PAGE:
Topic: Challenges of Healthcare Security

    Segment Description:
    Security in a healthcare environment takes on many unusual aspects that other industries do not typically deal with. From patient restraints to drug diversion to the highest workplace violence rates in any US industry, healthcare is one of the most complex and challenging security environments to maintain.


    Topic: So You've Inherited Someone Else's Code? - Practical Tips

    I've spent the past few weeks updating software. I was not the primary developer, mostly I was working with other people's code. I ran into several challenges, here are some tips for when you are in this situation:

    1. Use an IDE - My project is Python, so I chose to use PyCharm. I am a hardcore Vim user, however, I use Vim emulation and it works good enough. There are several advantages to using an IDE vs. a command line text editor
      1. Variable Usage - The editor will highlight variables that are unused and those that are undefined. Handy for making updates to code you are not familiar with.
      2. Jump To Implementation and Declaration - This is super handy as you are likely not familiar with the application flow or the code base. You can right click on anything and follow it to the declaration or where it is being used.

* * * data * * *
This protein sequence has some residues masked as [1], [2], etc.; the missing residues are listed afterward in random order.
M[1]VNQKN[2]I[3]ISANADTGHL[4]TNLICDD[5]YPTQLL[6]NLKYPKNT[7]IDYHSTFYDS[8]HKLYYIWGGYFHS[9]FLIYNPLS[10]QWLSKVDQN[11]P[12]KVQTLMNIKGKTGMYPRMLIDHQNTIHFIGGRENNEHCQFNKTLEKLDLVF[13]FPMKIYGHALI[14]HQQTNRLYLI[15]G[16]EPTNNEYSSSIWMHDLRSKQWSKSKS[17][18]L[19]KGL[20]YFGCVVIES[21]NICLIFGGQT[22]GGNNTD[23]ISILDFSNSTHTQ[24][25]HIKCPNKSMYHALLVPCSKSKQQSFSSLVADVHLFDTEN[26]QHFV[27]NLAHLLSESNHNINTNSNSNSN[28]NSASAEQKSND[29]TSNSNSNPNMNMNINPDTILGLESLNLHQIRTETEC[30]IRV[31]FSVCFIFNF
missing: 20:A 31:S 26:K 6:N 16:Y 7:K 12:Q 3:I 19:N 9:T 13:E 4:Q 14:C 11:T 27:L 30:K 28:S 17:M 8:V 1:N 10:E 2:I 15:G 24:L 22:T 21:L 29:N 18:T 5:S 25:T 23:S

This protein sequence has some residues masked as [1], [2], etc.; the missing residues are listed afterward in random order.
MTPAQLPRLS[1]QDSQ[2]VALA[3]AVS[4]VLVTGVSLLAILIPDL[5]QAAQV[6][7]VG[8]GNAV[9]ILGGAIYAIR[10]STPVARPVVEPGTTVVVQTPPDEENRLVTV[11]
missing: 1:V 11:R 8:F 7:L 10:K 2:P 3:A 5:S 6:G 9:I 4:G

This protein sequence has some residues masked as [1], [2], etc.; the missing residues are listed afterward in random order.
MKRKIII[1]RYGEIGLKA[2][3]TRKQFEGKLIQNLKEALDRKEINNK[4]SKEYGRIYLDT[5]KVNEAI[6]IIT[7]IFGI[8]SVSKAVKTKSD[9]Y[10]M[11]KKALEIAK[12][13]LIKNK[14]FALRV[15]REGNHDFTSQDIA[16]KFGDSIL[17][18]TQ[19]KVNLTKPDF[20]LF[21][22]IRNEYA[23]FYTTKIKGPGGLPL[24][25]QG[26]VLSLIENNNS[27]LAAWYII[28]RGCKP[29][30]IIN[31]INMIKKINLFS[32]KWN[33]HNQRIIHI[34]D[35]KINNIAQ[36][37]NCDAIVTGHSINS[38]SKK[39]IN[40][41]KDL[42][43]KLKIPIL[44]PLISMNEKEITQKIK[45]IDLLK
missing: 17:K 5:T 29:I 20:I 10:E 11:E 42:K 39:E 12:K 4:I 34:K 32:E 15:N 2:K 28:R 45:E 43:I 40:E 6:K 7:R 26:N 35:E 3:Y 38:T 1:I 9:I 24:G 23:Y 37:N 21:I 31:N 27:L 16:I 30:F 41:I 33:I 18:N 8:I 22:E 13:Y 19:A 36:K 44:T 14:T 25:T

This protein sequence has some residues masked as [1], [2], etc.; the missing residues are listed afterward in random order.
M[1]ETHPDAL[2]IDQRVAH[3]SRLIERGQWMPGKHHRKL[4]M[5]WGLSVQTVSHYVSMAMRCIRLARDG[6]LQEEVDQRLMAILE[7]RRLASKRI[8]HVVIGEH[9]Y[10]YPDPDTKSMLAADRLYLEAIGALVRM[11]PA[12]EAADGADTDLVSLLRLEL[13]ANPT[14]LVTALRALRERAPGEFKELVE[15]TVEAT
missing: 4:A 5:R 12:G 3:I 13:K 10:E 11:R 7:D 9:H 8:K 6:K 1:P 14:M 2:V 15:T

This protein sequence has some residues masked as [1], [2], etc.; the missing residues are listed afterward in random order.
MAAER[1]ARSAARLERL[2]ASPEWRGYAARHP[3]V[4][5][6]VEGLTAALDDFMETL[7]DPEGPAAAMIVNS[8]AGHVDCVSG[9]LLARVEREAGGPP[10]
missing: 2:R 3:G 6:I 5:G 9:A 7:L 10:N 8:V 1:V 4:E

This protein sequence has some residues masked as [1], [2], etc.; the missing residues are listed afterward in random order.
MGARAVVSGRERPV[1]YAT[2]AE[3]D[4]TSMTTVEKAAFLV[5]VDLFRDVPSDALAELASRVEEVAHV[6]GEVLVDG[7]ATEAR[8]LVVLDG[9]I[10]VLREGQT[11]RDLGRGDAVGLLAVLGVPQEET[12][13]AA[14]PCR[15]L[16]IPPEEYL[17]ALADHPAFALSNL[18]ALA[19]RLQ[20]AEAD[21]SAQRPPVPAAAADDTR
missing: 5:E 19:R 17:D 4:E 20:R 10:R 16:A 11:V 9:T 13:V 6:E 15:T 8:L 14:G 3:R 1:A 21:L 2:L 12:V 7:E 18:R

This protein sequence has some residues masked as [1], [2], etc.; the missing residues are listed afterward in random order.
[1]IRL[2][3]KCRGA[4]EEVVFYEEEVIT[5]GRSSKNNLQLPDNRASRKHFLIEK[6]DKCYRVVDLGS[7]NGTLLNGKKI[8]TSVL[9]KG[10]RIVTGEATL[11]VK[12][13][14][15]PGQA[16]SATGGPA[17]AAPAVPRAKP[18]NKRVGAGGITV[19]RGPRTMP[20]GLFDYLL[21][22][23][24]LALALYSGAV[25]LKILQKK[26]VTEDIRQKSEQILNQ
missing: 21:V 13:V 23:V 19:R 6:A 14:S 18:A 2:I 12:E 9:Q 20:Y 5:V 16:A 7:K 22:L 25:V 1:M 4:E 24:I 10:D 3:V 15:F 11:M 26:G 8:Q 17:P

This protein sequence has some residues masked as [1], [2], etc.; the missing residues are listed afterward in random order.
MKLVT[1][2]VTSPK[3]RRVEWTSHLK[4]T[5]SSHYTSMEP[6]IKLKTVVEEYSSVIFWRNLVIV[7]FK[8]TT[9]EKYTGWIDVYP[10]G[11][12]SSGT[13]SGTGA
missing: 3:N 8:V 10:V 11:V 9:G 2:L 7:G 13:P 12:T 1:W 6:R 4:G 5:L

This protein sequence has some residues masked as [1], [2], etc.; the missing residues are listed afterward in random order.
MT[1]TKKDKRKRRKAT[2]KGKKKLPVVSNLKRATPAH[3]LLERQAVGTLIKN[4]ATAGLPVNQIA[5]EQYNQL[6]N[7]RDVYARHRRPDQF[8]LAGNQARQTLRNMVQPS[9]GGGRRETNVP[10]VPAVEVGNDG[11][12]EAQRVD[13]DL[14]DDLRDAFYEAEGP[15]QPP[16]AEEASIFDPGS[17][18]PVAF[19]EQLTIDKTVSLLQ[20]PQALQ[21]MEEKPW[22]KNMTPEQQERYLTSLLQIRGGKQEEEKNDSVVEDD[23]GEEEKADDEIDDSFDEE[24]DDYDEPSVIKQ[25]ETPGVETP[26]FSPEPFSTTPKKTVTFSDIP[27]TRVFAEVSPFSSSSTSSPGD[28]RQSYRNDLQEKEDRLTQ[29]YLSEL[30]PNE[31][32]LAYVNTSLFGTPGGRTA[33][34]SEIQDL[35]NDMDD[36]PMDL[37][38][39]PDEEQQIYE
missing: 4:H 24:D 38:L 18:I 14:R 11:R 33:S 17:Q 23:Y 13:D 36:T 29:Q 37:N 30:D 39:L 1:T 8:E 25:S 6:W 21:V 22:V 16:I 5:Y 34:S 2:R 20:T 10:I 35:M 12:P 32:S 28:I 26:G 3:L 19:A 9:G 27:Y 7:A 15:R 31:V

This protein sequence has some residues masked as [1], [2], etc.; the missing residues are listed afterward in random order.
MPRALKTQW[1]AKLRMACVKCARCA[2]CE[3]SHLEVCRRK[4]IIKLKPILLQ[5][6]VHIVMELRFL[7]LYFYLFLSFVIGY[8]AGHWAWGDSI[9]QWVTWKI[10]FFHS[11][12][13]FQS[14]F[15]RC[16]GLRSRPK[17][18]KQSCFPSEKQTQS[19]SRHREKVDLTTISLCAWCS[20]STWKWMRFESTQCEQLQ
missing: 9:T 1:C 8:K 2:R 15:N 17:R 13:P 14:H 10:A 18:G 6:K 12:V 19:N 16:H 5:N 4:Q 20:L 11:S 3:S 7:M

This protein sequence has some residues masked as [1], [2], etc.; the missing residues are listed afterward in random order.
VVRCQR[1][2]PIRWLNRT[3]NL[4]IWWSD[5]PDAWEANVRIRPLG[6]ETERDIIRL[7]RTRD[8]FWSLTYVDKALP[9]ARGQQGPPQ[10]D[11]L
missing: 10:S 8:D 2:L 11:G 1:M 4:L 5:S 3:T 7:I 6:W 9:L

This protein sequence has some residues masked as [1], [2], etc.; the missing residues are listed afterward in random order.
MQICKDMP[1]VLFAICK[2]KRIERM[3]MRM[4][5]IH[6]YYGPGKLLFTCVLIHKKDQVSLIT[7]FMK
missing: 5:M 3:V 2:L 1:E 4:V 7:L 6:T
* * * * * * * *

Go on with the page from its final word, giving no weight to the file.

3. Global Search - I use this all the time to find out where functions or object references are being used. Usually to make sure I am not breaking anything and to trace back the flow of execution. You can double click on a result and it takes you to it.
      4. Inspection - There are many plugins for this, I use the built-in one. This tells me all of the errors, warnings, etc... in the code. I use this as the first step to figuring out what negative impact my code changes may have had.
    2. Logging and Exceptions - Spend some time adding additional logging and exceptions, especially around new code that you write. Often times developers will leave out logging or debugging statements once they are comfortable with the code. Go ahead and add some back in, you can always adjust them later if you are concerned about performance. Python exception handling is really neat as well.
    3. Don't Trust Logs or Comments - Logging statements and comments get stale very fast. So many times I've reviewed code, understood what it does, but the log entry or comment says it does something completely different. They cannot be trusted. Also, many developers write either no comments at all or crappy comments. Here's a tip, if you are writing anything, write good descriptive comments. It will help you as the developer, and those that follow. For tips, read Code Complete, great book!
    4. Beware Of Spelling Mistakes - In the code I am working on, there are spelling mistakes. Lots of spelling mistakes. In comments. In code. Across multiple files. Your IDE likely has a spell checker, use it. Don't leave any spelling mistakes in code! If you are making changes, be sure you are spelling it incorrectly or do a search and replace.
    5. Unit Testing - This helped me tremendously to clean-up a ton of code fast. Most languages have unit testing modules (e.g. Python unittest). This allows you to automatically test your code, and more importantly someone else's.